Since I’ve been obsessively watching and re-watching Acorn TV’s documentary series, “The Yorkshire Vet,” I know about wounded and sick swans. (In Yorkshire, sick animals are termed “poorly.”)
So I especially loved this really nice story from today’s Daily News, with a human hero who saved the poorly swan. The bonus is Daily News-quality puns in the title and first line.
Strangers unite, use A train to aid ailing bird
By Clayton Guse news Transit Reporter
This swan’s song is “Take the A Train.”
A sickened swan on the brink of death was saved by a quick-thinking New Yorker who used the city’s longest subway line as a makeshift bird ambulance.
Ariel Cordova-Rojas, 30, was riding her bike through Jamaica Bay wildlife refuge around 4 p.m. Thursday when she noticed the injured bird sitting alone in the grass.
“She didn’t move at all,” said Cordova-Rojas, who used to work at the Wild Bird Fund. “I approached, and she stayed still. Swans are normally very aggressive and very territorial, so I knew something was wrong.”
The bird lover scooped up the swan, which was unable to walk or fly, put her coat over her and walked the fowl and her bike a mile to the park’s entrance.
“I had no idea what I was going to do,” said Cordova-Rojas. “The ranger station was closed. Brooklyn Animal Care Center was too busy.”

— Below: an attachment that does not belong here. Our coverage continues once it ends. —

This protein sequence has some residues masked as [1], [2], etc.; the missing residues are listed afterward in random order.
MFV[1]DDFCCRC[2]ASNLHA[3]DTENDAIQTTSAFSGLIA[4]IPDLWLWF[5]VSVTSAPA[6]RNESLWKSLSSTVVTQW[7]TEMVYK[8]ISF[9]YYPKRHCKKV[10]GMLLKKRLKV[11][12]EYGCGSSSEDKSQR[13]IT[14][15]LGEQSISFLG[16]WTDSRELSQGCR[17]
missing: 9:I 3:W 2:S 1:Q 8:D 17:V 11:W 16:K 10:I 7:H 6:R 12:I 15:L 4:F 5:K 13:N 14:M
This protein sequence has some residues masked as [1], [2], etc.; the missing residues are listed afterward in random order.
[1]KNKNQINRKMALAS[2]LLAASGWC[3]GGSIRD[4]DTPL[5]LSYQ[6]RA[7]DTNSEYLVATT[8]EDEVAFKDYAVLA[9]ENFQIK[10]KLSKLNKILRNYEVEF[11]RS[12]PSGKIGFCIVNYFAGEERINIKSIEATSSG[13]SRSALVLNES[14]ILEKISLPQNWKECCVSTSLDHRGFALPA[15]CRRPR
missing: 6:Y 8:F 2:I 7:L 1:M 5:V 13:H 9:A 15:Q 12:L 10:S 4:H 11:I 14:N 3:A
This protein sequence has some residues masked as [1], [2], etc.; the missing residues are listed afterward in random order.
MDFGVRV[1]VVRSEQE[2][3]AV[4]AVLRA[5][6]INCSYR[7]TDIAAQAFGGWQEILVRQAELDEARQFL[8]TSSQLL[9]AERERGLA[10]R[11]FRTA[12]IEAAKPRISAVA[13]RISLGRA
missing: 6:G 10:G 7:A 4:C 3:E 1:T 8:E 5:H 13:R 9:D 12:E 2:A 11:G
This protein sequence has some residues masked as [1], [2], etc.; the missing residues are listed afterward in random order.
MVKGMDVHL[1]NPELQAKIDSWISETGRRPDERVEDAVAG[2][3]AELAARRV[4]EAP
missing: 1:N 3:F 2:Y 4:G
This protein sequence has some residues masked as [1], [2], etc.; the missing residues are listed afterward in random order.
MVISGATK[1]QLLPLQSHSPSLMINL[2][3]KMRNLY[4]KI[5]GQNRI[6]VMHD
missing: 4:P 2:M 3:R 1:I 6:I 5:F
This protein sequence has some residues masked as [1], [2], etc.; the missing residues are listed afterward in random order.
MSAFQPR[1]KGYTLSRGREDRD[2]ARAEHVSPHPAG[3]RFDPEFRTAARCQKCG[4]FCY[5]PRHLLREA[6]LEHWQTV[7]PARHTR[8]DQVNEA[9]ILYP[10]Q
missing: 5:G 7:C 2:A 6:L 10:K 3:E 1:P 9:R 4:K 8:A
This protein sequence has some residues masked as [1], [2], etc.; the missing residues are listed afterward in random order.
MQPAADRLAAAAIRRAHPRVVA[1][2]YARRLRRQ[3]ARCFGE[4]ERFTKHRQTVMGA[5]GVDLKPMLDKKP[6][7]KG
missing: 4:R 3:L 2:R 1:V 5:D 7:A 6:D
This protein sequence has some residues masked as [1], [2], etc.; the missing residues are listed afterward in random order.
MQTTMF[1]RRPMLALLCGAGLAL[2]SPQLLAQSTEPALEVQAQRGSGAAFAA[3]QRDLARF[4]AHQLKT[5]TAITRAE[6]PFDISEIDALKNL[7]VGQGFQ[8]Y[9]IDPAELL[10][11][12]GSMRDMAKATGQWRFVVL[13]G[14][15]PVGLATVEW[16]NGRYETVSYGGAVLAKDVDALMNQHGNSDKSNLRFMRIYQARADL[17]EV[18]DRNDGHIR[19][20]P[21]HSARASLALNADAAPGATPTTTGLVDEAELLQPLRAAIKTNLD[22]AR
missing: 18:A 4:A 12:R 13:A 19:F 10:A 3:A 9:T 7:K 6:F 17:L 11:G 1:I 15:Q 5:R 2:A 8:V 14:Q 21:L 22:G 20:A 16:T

Cordova-Rojas said she was ultimately helped by a group of onlookers who wondered what she was doing with the majestic fowl.
When she told them their story, the Good Samaritans gave her and the swan a ride to the Howard Beach station on the A line, while another man who turned out to be a Metropolitan Transportation Authority worker drove her bicycle to the station.
She rode the subway up to Nostrand Ave. in Brooklyn, and put a bag over the swan’s head to keep the bird calm. A pair of employees at the Wild Bird Fund met Cordova-Rojas at the stop and drove her and the swan to the nonprofit’s clinic on the Upper West Side.
“We appreciate the efforts of Good Samaritans, including an MTA employee, to save the suffering swan, and are glad the subway could play a small part in its rescue,” said MTA spokesman Tim Minton.
The swan turned out to have lead toxicity, and is in stable condition at the clinic.
“She has some lead in her system, which is actually pretty common for the water fowl in New York City,” said Corodova-Rojas. “Swans while grazing in water sometimes pick up lead anchors; little by little it leeches into their body.”
The swan may also have a bacterial or fungal infection, said Rita McMahon, director of the Wild Bird Fund. The clinic is awaiting blood test results to determine the next steps for the bird’s treatment.
“She looks pretty good, but she doesn’t want to move much,” said McMahon. “She has a nice big cage, and she has a buddy, another swan to keep her company.”
The heroic rescue came on the eve of Cordova-Rojas’ 30th birthday.
“It was a great way to close out my 20s,” she said.
A happy, happy birthday, Ariel Cordova-Rojas. You are terrific.